In a national park in Virginia, Marty’s anxiety got the better of him. He didn’t like the darkening skies and was rocking back and forth.

“Give me a dime. I need to call the weathermen.”

“Marty, there are no phones.”

He insisted, “I need to call the weathermen, now.”

All I could think to do was find the rangers’ office and ask if he could use the phone. Marty was sporting a special new sign: “I CAN KIL U”.

We did not go down well at the rangers’ office. He went ape-shit because of the unforecast storm and he punched through the window. Armed rangers arrived.

“It’s only a window,” I cried.

“You do realise, ma’am, that this is a national park and that is a federal offence,” one of them barked, cuffing Marty.

“I am English,” I said. “I demand to speak to the ambassador.”

One sheriff looked at another and said, “She is even crazier than him. Just get them out of here.”

When I dropped Marty off with his elderly parents, he told them the vacation had been great. Except for the weather.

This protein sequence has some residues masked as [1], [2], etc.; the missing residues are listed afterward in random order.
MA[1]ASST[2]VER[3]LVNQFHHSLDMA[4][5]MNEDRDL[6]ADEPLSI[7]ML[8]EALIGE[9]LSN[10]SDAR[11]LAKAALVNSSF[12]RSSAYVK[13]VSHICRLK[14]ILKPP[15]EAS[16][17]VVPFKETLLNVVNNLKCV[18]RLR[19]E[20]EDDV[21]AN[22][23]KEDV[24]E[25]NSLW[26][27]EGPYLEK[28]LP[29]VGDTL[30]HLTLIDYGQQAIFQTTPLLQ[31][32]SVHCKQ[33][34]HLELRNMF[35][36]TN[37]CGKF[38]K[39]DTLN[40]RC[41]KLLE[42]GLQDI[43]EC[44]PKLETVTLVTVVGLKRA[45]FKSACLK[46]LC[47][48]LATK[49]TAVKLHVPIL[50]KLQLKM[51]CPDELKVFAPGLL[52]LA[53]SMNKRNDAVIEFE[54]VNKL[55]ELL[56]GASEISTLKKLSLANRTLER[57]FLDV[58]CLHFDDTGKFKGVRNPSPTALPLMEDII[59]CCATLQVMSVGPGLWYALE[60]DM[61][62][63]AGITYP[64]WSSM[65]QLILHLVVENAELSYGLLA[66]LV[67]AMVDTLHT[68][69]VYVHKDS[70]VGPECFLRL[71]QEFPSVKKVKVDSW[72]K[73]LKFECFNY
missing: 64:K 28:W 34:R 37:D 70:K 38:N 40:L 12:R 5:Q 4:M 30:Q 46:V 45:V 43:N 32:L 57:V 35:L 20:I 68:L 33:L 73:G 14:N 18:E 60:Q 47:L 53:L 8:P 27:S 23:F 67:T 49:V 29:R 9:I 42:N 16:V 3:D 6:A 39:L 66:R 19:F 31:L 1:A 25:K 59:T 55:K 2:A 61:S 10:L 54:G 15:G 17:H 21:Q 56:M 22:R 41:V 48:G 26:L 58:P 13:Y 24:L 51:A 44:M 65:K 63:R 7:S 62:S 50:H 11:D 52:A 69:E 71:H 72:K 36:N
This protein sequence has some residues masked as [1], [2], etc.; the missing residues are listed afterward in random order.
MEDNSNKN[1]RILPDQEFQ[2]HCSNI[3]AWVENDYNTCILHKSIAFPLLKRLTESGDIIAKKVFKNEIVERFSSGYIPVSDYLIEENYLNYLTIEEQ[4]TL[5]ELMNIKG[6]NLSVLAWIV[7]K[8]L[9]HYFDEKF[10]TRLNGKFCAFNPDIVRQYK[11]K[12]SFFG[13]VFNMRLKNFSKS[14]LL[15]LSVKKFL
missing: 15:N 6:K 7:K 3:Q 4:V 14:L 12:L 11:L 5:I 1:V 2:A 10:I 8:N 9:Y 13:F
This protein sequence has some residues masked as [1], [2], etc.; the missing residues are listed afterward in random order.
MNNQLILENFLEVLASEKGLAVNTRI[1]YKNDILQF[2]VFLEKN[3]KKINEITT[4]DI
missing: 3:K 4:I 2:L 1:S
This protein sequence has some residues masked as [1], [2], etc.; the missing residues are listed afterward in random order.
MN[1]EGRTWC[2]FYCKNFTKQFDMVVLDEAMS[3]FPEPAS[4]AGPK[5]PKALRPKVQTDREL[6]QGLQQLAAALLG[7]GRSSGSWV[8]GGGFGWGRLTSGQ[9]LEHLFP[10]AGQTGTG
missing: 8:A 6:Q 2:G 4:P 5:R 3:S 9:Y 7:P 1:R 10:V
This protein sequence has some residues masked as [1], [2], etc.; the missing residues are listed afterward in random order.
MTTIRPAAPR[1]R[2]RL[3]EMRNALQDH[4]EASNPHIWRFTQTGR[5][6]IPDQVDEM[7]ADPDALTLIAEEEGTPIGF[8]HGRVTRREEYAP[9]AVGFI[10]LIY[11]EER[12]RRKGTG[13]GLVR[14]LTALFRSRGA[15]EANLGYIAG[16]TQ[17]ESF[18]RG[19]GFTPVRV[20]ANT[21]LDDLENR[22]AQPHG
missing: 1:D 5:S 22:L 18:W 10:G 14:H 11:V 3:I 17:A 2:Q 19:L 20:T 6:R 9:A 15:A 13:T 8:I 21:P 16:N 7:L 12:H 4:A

Suzanne Moore is a writer for the Guardian and the New Statesman. She writes the weekly “Telling Tales” column in the NS.

This article first appeared in the 29 October 2014 issue of the New Statesman, British jihadis fighting with Isis

Steve Garry
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The footie is back. Three weeks in and what have we learned so far?

Barcleys, boots and big names... the Prem is back.

Another season, another reason for making whoopee cushions and giving them to Spurs fans to cheer them up during the long winter afternoons ahead. What have we learned so far?

Big names are vital. Just ask the manager of the Man United shop. The arrival of Schneiderlin and Schweinsteiger has done wonders for the sale of repro tops and they’ve run out of letters. Benedict Cumberbatch, please join Carlisle United. They’re desperate for some extra income.